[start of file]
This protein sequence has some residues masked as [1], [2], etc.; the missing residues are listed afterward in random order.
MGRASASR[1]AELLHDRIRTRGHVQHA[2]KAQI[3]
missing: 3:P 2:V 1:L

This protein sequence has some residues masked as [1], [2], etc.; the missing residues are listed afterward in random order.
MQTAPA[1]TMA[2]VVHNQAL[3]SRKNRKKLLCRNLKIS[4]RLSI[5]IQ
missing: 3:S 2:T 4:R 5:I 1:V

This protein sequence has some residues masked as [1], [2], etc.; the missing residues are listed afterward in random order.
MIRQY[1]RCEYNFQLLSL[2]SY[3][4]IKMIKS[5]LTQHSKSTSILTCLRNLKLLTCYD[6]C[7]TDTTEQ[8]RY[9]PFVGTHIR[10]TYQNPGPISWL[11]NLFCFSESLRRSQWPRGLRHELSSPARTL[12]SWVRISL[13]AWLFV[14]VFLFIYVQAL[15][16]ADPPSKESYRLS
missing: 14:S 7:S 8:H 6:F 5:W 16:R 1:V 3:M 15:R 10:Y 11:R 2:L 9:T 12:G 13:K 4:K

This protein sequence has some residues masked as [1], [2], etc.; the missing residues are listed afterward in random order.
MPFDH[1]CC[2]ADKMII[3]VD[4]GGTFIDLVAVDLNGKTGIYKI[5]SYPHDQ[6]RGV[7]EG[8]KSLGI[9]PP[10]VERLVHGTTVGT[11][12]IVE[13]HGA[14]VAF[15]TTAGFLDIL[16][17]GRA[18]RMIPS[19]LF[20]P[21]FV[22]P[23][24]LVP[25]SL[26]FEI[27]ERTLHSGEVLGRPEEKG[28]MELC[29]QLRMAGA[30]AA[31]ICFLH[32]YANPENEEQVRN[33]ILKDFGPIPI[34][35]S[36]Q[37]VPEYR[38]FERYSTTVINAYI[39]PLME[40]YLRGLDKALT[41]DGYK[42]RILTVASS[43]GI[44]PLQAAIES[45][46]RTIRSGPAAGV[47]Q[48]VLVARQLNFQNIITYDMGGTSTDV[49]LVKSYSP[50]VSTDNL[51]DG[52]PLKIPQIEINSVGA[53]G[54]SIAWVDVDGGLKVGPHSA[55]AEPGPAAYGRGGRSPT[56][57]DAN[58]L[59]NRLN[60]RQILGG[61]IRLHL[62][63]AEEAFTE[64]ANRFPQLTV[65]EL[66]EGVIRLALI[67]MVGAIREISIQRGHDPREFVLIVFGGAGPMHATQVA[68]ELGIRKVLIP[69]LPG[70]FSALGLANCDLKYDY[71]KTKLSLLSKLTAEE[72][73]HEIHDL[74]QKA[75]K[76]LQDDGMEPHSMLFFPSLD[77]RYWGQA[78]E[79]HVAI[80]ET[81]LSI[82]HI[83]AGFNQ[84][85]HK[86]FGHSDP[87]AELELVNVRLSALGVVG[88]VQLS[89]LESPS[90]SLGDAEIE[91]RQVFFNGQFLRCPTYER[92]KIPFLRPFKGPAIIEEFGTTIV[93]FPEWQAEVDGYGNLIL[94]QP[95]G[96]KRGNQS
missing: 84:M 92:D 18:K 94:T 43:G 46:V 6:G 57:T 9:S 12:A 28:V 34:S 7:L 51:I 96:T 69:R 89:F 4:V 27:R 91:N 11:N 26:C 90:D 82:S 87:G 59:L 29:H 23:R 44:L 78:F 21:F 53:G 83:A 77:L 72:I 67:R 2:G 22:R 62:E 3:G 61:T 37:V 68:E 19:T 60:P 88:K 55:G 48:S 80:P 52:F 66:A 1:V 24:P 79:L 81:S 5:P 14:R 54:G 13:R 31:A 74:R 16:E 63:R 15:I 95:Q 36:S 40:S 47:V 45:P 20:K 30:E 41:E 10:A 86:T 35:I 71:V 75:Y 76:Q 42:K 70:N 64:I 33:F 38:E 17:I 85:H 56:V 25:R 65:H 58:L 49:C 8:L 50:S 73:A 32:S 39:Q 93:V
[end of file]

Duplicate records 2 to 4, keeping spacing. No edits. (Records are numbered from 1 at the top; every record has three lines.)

This protein sequence has some residues masked as [1], [2], etc.; the missing residues are listed afterward in random order.
MQTAPA[1]TMA[2]VVHNQAL[3]SRKNRKKLLCRNLKIS[4]RLSI[5]IQ
missing: 3:S 2:T 4:R 5:I 1:V

This protein sequence has some residues masked as [1], [2], etc.; the missing residues are listed afterward in random order.
MIRQY[1]RCEYNFQLLSL[2]SY[3][4]IKMIKS[5]LTQHSKSTSILTCLRNLKLLTCYD[6]C[7]TDTTEQ[8]RY[9]PFVGTHIR[10]TYQNPGPISWL[11]NLFCFSESLRRSQWPRGLRHELSSPARTL[12]SWVRISL[13]AWLFV[14]VFLFIYVQAL[15][16]ADPPSKESYRLS
missing: 14:S 7:S 8:H 6:F 5:W 16:R 1:V 3:M 15:R 10:Y 11:R 2:L 9:T 12:G 13:K 4:K

This protein sequence has some residues masked as [1], [2], etc.; the missing residues are listed afterward in random order.
MPFDH[1]CC[2]ADKMII[3]VD[4]GGTFIDLVAVDLNGKTGIYKI[5]SYPHDQ[6]RGV[7]EG[8]KSLGI[9]PP[10]VERLVHGTTVGT[11][12]IVE[13]HGA[14]VAF[15]TTAGFLDIL[16][17]GRA[18]RMIPS[19]LF[20]P[21]FV[22]P[23][24]LVP[25]SL[26]FEI[27]ERTLHSGEVLGRPEEKG[28]MELC[29]QLRMAGA[30]AA[31]ICFLH[32]YANPENEEQVRN[33]ILKDFGPIPI[34][35]S[36]Q[37]VPEYR[38]FERYSTTVINAYI[39]PLME[40]YLRGLDKALT[41]DGYK[42]RILTVASS[43]GI[44]PLQAAIES[45][46]RTIRSGPAAGV[47]Q[48]VLVARQLNFQNIITYDMGGTSTDV[49]LVKSYSP[50]VSTDNL[51]DG[52]PLKIPQIEINSVGA[53]G[54]SIAWVDVDGGLKVGPHSA[55]AEPGPAAYGRGGRSPT[56][57]DAN[58]L[59]NRLN[60]RQILGG[61]IRLHL[62][63]AEEAFTE[64]ANRFPQLTV[65]EL[66]EGVIRLALI[67]MVGAIREISIQRGHDPREFVLIVFGGAGPMHATQVA[68]ELGIRKVLIP[69]LPG[70]FSALGLANCDLKYDY[71]KTKLSLLSKLTAEE[72][73]HEIHDL[74]QKA[75]K[76]LQDDGMEPHSMLFFPSLD[77]RYWGQA[78]E[79]HVAI[80]ET[81]LSI[82]HI[83]AGFNQ[84][85]HK[86]FGHSDP[87]AELELVNVRLSALGVVG[88]VQLS[89]LESPS[90]SLGDAEIE[91]RQVFFNGQFLRCPTYER[92]KIPFLRPFKGPAIIEEFGTTIV[93]FPEWQAEVDGYGNLIL[94]QP[95]G[96]KRGNQS
missing: 84:M 92:D 18:K 94:T 43:G 46:V 6:G 57:T 9:S 12:A 28:V 34:S 7:L 51:I 96:T 69:R 89:F 4:V 27:R 91:N 11:N 26:C 90:D 82:S 87:G 59:L 29:H 23:R 44:L 78:F 21:F 53:G 83:A 77:L 72:I 67:R 2:G 22:R 62:E 3:G 61:T 37:V 68:E 19:T 60:P 88:K 55:G 48:S 80:P 52:F 66:A 1:V 24:P 79:L 81:S 5:P 14:R 54:G 13:R 31:A 74:R 16:E 63:R 15:I 95:Q 36:S 40:S 47:V 45:P 20:K 30:E 41:E 10:A 86:T 35:I 71:V 75:Y 76:Q 42:K 70:N 64:I 33:F 38:E 17:I 85:H 56:V 25:R 65:H 58:L 49:C 8:L 50:S 73:A 32:S 39:Q 93:V